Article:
Safety and Ergonomics
Your hands, eyes and upper body are your most important and most vulnerable tools. Jewelry making creates a situation in which you use these tools in in an extremely intensive way.
Small movements are repeated many times over and this repetitive use of the hands with the same positions and motion can cause injury, pain and numbness. Incorrect or careless use positioning or use of tools can cause you to lose the ability to work for weeks or months at a time to give them time to heal. A little care taken before and during your work period will help keep your hands, eyes and upper body healthy.
Prepare to Work
Gently move the hands for a couple of minutes before you start working. Bend, flex, rotate, extend and stretch your hands. Wear eye protection when you are using power tools or torches or working with long pieces of wire.
Posture and Ergonomics
Good ergonomics when sated will help your neck, shoulders, arms, wrists and fingers when you are working for long periods of time. Be sure your seat height is correct for the length of your legs. Use a footrest if needed. Support your back properly and match your table height to your seat height.
Keep your hands and arms warm while you are working so keep them relaxed.Place your lighting in a position so you can see your work without shadows or craning your neck.
Do not rest your elbows or your arm below the elbow joint on the table without a pad. This can cause compression of nerves in that area and create numbness of the outer two fingers of the hand.
Try to schedule a rest period each hour for a few minutes. You can do hand exercise, eye exercises and neck, shoulder and back exercises to keep mobile and comfortable while you work.
For your hands, use the praying hands exercise. Put the tips of your fingers together and gently push your palms together.Use fingertip touches to touch each fingertip to the tip of your thumb, one at a time. Stretch your fingers like a starfish reaching as far as you can go with each fingertip. Rotate your wrists very gently with your fists doubled up. Stretch your hands back at fingertips using the other hand. Bend the hand forward and use one hand to gently pull the thumb toward the wrist. Do all of these exercises gently but frequently to help your hands.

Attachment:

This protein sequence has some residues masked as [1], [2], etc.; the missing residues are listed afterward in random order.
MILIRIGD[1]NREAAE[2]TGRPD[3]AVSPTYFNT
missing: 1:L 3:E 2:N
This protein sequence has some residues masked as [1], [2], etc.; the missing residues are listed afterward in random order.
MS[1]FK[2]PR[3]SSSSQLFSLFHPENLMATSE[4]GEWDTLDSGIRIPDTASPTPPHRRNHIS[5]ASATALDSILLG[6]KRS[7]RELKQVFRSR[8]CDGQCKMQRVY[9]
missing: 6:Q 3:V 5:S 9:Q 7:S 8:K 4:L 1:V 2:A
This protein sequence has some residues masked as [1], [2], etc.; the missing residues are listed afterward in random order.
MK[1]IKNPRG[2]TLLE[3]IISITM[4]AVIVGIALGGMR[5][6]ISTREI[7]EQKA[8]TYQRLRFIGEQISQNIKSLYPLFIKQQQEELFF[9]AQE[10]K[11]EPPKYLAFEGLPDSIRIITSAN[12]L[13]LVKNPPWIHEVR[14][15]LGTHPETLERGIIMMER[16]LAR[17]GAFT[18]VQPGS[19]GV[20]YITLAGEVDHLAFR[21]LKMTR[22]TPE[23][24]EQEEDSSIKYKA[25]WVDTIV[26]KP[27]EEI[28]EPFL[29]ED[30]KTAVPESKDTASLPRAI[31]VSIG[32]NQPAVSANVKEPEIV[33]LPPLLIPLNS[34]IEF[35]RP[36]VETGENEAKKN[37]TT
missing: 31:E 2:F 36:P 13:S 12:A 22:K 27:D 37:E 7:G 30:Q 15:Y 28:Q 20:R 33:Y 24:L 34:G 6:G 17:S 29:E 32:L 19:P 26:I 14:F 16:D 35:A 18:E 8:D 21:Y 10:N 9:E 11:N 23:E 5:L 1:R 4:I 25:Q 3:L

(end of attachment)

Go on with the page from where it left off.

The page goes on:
Your eyes can become dry when you do not blink as frequently as you should, so blink slowly to help bring moisture to your eyes. Close your eyes slowly and while they are closed, look up, down and to each side. Since you are working very close most of the time, change the focus of your eyes by doing the following; focus on your finger and slowly move your finger away. Bring your finger close then focus on something across the room.
The intense work of jewelry making can be hard on your neck, shoulders and back. Exercise them regularly during your rest periods. These exercises should be done while standing.
Exercise your shoulders to relieve tension and soreness. Use the shoulder blade touch. While sitting up straight with your shoulders back and head erect, push your shoulder blades together and hold for a count of five. Shoulder rolls are done by holding the arms and rolling the shoulders, first one and then the other, forward, then back while moving your arms naturally following the motion of your shoulders.
Neck rolls are done by placing one hand on your head to support the weight of your head and gently moving the head forward then to the right, back and left. Support your head throughout all of these movements.
Your back can benefit if you lift your shoulders and bow your back out for a count of three, arch your back for a count of three and then straighten your back. Also, hold your arms out and rotate your hips.
Pressure Points and Massage
Tension in your hands can be relieved if you put finger pressure at the base of the ball of your thumb. You can also put pressure at the base of each finger. Massage of the lower arm and lower back can also help relieve tension
Splints and immobilization
Your doctor may recommend splints or immobilization for certain periods of the day. Even sleeping in splints can help. If you are wearing splints, using ice and using analgesic rubs, you may be able to help your situation with rest and exercise while you are working, but consult with your doctor or physical therapist with these techniques.
Source by Louise Coulson